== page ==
Tranquility in the Heart of the City – Bunhill Fields Burial Ground

Green space in the middle of urban sprawl is definitely something to be treasured. It doesn’t have to be a park or common it could be a graveyard or burial ground. Cemeteries offer lots of opportunities for city wildlife and provide quiet, tranquil spaces for humans too.

Bunhill Fields Burial Ground (technically in the London Borough of Islington) is just off the City Road and is only a 10 minute walk north of the Barbican and the edge of the towering, hectic energy of the Square Mile.

The name Bunhill is thought to be derived from Bone Hill as the site has been used for burials for over 1000 years.

Bunhill Fields is not a large area and it is surprising to think that nearly 123,000 burials have taken place here between the 1660s and when the grounds closed for burials in 1867.

It was a burial ground for Nonconformists, those folk who were dissenters from the Church of England. Nowadays, there are some two thousand monuments, mostly simple headstones of Portland stone, still standing.

Tomb of John Bunyan (1628-1688)

There are also some famous people buried here with tombs and monuments marking their burial places amongst whom are John Bunyan and Daniel Defoe.

Resting place of Daniel Defoe (1660-1731). The inscription reads ‘This monument is the result of an appeal in the Christian World newspaper to the boys and girls of England for funds to place a suitable memorial upon the grave of Daniel De-Foe. It represents the united contributions of seventeen hundred persons. Sept 1870.’

Most famously it is also the resting place of William Blake and his wife Catherine Sophia although until recently the precise location of Blake’s grave was unmarked.

Inscription reads ‘Near by lie the remains of the poet-painter William Blake (1757-1827) and of his wife Catherine Sophia (1762-1831).

That has now all changed as following more than a year’s research by Luis and Carol Garrido, Blake’s final resting place has been re-discovered. A new grave marker, organised by the Blake Society along with many Blake enthusiasts, was unveiled in a ceremony last August (2018).

Majestic plane trees planted in the 1870s provide cooling, dappled shade adding to the tranquility of Bunhill Fields Burial Ground.
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Author: agnesashe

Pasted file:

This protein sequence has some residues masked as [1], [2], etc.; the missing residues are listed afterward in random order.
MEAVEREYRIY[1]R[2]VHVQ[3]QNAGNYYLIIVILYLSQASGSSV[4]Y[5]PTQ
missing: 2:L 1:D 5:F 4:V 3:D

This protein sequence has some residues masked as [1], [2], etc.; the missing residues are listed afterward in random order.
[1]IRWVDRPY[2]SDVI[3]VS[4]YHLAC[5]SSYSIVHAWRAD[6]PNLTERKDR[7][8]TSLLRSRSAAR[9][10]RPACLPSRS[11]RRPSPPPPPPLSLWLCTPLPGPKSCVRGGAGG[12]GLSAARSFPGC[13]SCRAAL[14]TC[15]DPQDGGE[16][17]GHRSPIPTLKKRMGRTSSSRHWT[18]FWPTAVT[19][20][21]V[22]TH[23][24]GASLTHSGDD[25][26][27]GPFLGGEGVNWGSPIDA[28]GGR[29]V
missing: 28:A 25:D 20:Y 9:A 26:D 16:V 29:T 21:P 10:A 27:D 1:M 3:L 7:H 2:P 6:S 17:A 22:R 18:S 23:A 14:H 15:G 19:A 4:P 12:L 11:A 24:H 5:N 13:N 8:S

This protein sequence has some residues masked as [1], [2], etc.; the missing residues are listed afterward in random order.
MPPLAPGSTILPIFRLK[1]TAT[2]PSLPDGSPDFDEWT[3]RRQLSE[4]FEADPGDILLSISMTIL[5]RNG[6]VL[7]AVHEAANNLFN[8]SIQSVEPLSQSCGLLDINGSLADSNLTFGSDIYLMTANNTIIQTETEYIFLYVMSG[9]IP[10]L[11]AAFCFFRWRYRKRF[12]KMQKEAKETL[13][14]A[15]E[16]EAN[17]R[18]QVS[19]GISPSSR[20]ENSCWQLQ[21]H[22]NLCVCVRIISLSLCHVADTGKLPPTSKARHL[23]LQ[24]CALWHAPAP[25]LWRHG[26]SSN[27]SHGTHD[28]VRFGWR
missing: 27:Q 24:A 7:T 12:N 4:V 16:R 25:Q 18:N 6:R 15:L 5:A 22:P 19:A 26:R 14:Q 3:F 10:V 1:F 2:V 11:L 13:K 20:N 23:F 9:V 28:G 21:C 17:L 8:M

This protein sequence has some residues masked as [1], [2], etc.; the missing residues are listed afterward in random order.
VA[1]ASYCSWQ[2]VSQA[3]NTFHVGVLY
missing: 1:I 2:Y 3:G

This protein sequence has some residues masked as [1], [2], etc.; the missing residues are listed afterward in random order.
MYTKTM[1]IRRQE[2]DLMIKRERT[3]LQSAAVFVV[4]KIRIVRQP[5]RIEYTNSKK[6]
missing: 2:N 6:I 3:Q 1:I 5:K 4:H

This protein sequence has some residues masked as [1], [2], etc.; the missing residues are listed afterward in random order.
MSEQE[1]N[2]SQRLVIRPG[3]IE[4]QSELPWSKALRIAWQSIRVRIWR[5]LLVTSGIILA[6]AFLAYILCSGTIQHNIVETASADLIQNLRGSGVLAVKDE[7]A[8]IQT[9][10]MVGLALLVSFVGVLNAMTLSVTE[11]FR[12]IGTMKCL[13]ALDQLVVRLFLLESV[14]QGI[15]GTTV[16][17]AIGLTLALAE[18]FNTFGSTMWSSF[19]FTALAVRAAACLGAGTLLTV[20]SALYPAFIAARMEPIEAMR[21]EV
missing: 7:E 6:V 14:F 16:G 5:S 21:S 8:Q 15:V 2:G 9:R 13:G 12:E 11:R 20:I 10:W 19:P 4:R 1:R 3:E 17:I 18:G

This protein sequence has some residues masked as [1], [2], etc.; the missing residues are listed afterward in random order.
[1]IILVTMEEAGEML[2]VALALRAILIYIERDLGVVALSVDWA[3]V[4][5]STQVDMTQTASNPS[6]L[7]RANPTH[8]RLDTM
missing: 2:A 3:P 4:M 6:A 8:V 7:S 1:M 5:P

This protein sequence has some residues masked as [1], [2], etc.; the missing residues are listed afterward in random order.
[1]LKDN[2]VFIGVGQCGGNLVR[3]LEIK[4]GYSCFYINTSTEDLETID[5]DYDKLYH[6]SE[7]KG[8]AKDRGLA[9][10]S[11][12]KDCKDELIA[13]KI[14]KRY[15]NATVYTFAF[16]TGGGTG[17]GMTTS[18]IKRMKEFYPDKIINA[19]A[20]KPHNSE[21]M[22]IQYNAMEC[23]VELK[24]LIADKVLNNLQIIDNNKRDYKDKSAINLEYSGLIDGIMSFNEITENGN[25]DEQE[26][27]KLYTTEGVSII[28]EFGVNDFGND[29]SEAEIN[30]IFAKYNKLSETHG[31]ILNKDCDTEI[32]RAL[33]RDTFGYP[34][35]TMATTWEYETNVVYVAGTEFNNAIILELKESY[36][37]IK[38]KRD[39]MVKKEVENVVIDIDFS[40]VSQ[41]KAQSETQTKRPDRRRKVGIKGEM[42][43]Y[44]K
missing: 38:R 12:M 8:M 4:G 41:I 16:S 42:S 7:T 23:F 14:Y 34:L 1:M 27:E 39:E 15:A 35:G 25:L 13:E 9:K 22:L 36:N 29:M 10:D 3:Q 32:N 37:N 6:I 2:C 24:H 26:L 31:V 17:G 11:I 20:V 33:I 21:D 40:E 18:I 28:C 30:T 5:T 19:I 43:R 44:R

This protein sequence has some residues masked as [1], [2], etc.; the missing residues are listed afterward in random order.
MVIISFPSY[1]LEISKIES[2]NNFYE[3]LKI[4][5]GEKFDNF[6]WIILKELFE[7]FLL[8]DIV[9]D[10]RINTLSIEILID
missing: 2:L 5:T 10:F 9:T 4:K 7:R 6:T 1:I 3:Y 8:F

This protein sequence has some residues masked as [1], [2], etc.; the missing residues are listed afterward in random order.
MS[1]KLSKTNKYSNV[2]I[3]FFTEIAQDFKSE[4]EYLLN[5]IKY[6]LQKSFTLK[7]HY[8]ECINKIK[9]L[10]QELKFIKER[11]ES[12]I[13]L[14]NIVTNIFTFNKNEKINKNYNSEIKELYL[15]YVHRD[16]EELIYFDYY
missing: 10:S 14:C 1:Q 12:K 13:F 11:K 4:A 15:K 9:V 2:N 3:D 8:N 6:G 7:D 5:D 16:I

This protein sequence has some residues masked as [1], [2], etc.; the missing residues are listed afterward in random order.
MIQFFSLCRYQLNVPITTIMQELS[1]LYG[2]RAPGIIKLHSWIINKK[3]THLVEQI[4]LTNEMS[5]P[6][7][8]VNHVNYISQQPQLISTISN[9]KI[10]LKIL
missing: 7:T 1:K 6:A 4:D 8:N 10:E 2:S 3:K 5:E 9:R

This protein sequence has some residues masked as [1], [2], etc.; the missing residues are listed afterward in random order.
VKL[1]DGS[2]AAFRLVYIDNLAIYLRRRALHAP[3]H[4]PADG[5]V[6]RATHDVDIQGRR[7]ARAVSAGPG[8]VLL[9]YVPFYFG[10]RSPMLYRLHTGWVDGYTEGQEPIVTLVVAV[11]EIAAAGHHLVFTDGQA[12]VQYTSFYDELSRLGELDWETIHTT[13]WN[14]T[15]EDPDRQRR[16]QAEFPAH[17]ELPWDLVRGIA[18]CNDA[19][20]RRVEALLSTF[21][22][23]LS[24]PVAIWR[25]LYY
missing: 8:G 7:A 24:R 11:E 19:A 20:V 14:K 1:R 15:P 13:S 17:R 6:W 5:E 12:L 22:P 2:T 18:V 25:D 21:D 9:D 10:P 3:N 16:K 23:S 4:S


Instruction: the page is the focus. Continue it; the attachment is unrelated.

Artisan, blogger and passionate East Anglian working from home.

16 thoughts on “Tranquility in the Heart of the City – Bunhill Fields Burial Ground”

  1. What a fascinating post – never thought there would have been a ‘nonconformist’ burial ground around since the 1600’s! And 123,000 burials is also a mind blowing number. Would love to visit this green oasis with such interesting history one day.

    1. You know I lived for years in London and knew about it, but just never found it despite living less than a couple of miles away when I was a student. My daughter and I walk a lot more than I used to. She doesn’t like the Tube especially in the summer months and consequently we see more and discover more.

    1. It was a place I have known about for a while, but it has taken me a long time to finally visit. That is the upside of being with my daughter who doesn’t like using the Tube so we walk a lot more than I used when I lived in London.

    1. Yes, peaceful is the right description. I have just run thorough thinking of all the cemeteries and graveyards I have visited and I don’t think I have experienced less than peaceful. Actually our town’s civic cemetery is at the top of my road and I have walked through many times and it is always a tranquil haven.

      1. Yes, cemeteries are stereotypically spooky and ghost chasing you and all of that, but I’ve always felt as you do. It makes me feel hopeful about the afterlife, I don’t know why, but the fact that the earthly areas closest to the afterlife seem peaceful encourages me!

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